It still seems unbelievable that Georgia dropped Saturday’s game to Vanderbilt 17-16.
Re-watching the game showed a Georgia team that was able to move the ball quite a bit, particularly through the passing game. It also showed a Georgia defense that stopped a Vanderbilt offense from moving the ball all game outside of one fourth-quarter drive.
Yet Georgia came out on the losing side.
Yes, special teams were once again a disaster, and that proved to be a big reason why Georgia lost. A few in-game coaching decisions haunted Georgia as well.
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Here’s a look back after the game upon review, which features quite a few eye-popping things.
A lot has been made about Georgia’s final offensive play. It was a perplexing call, considering it hasn’t been something that’s worked to much success this season. And it was also one Georgia decided to go with after calling a timeout. Before stopping the game, the Bulldogs hurried to the line with Sony Michel in the backfield. Michael Chigbu, Charlie Woerner, Jayson Stanley and Isaiah McKenzie split wide.
But the play Georgia instead decided to go with, which moved McKenzie from the slot to tailback and placed Nick Chubb at fullback, has two options. Chubb can take a fullback dive or McKenzie can also take an outside pitch.
Thus far, Georgia hasn’t run any other options out of this personnel set.
Given the predictability of the set, shown on film at least, it’s easy to see why Vanderbilt head coach Derek Mason called a timeout once McKenzie motioned to the backfield.
And in reviewing the film, there was one minor, yet major, adjustment Vanderbilt made after the timeout.
Prior to Vanderbilt’s timeout, the Commodores lined up both inside linebackers for what looked like a double A-gap blitz. Inside linebacker Zach Cunningham was practically standing on the defensive line.
Then the Commodores called their timeout.
When the two teams lined up again, Georgia came out in the same formation. This time, Cunningham was a step behind where he lined up originally. There were also some other changes: No longer were the two inside linebackers directly over the center as a nose tackle was now in between them. The left outside linebacker was also in a two-point stance instead of a three-point stance.
But the subtle change in Cunningham’s alignment proved huge as it indicates Mason knew exactly how to defend this play based on his own film study.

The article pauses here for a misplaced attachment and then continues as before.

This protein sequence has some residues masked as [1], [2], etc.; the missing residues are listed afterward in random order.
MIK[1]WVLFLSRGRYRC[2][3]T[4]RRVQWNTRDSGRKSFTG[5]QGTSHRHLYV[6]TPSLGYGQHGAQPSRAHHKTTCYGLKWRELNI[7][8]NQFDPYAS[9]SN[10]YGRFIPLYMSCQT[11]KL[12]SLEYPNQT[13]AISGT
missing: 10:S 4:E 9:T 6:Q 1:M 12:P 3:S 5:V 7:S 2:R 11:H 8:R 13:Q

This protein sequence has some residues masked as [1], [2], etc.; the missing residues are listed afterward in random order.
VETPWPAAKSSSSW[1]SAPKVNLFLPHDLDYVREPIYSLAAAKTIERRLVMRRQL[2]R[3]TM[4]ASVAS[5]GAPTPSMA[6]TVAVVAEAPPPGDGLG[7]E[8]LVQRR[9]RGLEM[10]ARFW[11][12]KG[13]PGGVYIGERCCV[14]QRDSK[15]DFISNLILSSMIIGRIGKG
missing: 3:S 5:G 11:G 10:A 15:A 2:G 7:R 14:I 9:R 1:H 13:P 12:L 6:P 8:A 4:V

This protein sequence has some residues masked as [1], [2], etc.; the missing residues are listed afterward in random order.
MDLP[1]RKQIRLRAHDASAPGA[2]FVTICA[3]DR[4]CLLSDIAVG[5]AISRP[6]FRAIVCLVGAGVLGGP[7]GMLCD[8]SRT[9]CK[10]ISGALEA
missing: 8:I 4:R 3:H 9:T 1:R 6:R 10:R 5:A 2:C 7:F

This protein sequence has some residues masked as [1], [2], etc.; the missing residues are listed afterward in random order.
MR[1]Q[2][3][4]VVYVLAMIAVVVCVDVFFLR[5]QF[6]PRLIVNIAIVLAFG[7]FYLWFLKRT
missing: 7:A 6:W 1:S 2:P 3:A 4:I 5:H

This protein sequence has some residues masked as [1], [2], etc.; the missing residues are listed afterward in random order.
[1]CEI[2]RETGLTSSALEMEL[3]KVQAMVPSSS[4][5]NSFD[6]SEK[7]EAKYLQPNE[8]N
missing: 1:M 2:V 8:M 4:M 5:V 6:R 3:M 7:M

Once the ball was snapped, two Vandy defensive linemen crashed inside and Cunningham darted to defend the pitch. Essentially, Mason had every other box defender sell out inside if Georgia decided to go with Chubb. And therefore, based on the alignment, Smart figured Vanderbilt’s entire defense was designed to take it away, which would leave the pitch open.
But Mason entrusted his best player to run McKenzie down on the sweep. Out of the timeout, Mason was able to successfully take away both options on this play and have Cunningham secure the game for Vanderbilt.
That tweak proved huge as it allowed Cunningham to take the proper angle while keeping him unblocked.
For Smart and the Georgia coaching staff, that’s an easy situation to avoid. Either you have a third option out of that play – a quarterback bootleg or play-action pass – or you shift to a different formation and get a new call from the sideline. There’s no reason whatsoever, based on what everyone knows about Mason as a defensive coach, that Georgia should have run the exact same play it previously showed following a timeout.
Smart was right about having the proper call to defend Vanderbilt’s screen pass that went for 37 yards in the fourth quarter. Down by six, Vanderbilt’s big play, on third-and-12, helped set up the eventual game-winner.
But the defensive play called was designed to take the screen away. All credit should go to Vanderbilt running back Ralph Webb for making the gainer happen.
After the snap, Webb ran forward and outside linebacker Chuks Amaechi, tasked with guarding Webb, ran toward him. Webb then made a swift cut to his right, which turned Amaechi around and forced him into a chase situation.
Webb was then able to take the screen up the field. He avoided Amaechi and safety Dominick Sanders before being tackled by safety Quincy Mauger at the Georgia 11. Three run plays later, Vanderbilt was able to move ahead with a touchdown.
That play accounted for 21.6 percent of Vanderbilt’s offensive output. And it helped get the Commodores an upset win at Georgia.